New spraying businesses growing cotton sector in Chikwawa.In Chikwawa District, southern Malawi, cotton farming is difficult work. The heat can be unbearable, harvesting is exhausting, and worst of all, pests will constantly erode yields. The challenges are so great that every last detail matters.
So when Davis Rice, Chairman of the Cotton Farmers Association of Malawi (COFAMA), heard that a new programme was working to grow spraying businesses in the district he was an excited agricultural leader and cotton farmer. What Chairman Rice’s constituency requires is greater agricultural support and infrastructure for a more successful cotton sector.
Likewise, as local Chief, Davis Rice became extremely enthusiastic when considering the initiative’s potential economic impact for his chiefdom. What Chief Rice’s people require is greater access to employment opportunities.
The initiative in question is a UK Aid supported venture which aims to grow Malawi’s cotton sector through private sector development. Implemented by the Malawian Oilseed Sector Transformation (M.O.S.T.) programme, the project has now trained and equipped 13 sprayers in the district, and will look to scale up to as many as 32 sprayers in Chikwawa, Balaka and Salima districts over the next year.
And spraying is a critical component of agricultural cotton production, particularly for smallholder farmers. However, smallholder cotton farmers have traditionally enjoyed little access to the equipment, chemicals and training required to implement regular spraying.
Why the service is required stems from a high presence of pests, such as the bollworm, which can seriously damage cotton crops and so must be regularly deterred. In fact, no less than six rounds of insecticide spraying are required every season in order to protect the delicate cotton plant. Any less and the farmer’s razor thin bottom line is in real jeopardy. In fact, due to regular spraying, Chief Rice estimates that his own cotton yields will grow by over a third in next year’s harvest.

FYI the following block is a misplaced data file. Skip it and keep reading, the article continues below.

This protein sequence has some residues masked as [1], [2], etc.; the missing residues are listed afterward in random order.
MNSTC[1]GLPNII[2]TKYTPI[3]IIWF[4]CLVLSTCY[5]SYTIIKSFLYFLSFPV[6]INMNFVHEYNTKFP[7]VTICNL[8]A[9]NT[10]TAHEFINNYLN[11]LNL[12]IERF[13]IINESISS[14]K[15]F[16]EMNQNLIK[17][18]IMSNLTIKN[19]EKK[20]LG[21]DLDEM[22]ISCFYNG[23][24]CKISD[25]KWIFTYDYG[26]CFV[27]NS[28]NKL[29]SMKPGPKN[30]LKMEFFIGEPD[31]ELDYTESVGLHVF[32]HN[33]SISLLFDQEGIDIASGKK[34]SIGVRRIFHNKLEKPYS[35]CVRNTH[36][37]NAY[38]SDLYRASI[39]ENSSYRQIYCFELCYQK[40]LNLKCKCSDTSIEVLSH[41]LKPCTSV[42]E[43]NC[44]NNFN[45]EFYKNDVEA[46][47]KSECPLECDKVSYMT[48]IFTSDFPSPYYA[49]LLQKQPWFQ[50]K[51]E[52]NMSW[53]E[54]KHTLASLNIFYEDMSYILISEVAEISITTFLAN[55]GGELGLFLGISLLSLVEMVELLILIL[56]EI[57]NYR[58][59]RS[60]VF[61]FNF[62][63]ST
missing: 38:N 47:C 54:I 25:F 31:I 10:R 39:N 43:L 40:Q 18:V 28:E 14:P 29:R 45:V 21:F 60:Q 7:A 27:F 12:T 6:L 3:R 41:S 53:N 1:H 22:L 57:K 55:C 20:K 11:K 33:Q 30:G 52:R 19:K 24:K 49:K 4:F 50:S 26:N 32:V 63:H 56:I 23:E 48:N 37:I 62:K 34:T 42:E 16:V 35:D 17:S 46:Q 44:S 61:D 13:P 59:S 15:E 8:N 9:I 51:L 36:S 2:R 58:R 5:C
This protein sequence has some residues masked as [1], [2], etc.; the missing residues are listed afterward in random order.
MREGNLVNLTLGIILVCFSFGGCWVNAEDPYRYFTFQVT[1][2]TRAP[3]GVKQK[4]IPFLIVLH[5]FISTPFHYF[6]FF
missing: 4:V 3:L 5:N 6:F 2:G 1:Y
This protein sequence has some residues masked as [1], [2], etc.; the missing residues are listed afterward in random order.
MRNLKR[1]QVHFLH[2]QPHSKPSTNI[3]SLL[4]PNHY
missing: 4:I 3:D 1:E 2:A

Beyond vital support to Malawi’s cotton sector, the addition of much needed jobs is an equally beneficial perk of the project. Moreover, these jobs are not solely for men. With two women participating in the first phase of training, the promise of enhanced women’s employment is a further value. The fact that these new jobs hold great profit potential is a further, noteworthy spinoff of the project. In fact, some of the newly trained sprayers who also participate in cotton farming expect higher profits from spray businesses than from their own cotton yields.
The sprayers themselves also view the project as life altering. As a newly trained female spray business owner, Alice Ganti feels the potential of very positive change from this opportunity. ‘Before, I was just sitting at home, and had no source of income. The training was very easy, and now I am expecting at least 10 customers, and many more to come. So now I am able to sustain myself, and can be much more independent.’ The one-day training, conducted by CropLife Malawi, covers the safe and effective handling of pesticides, the nuances of cotton pesticides, and use and maintenance of spraying equipment.
Greatly assisting in the delivery of the project, Chief Rice certainly sees value in the initiative. ‘When I heard about this project I saw it as an opportunity – not just as a cotton farmer, or Chair of COFAMA, but also as a chief. It is a great prospect for this district and it’s communities. And it’s a great initiative for the cotton sector. I’ve been happy to help guide the project in my Chiefdom.’
So with significant room to grow, largely optimistic outcomes expected from the project, and support from district leaders such as Chief Rice – and Chairman Rice, the cotton spraying business in Chikwawa should mean more economic benefit for the community as a whole. And that is not just good news for cotton farmers and gins, spray business owners and the community at-large, that is good business for Malawi.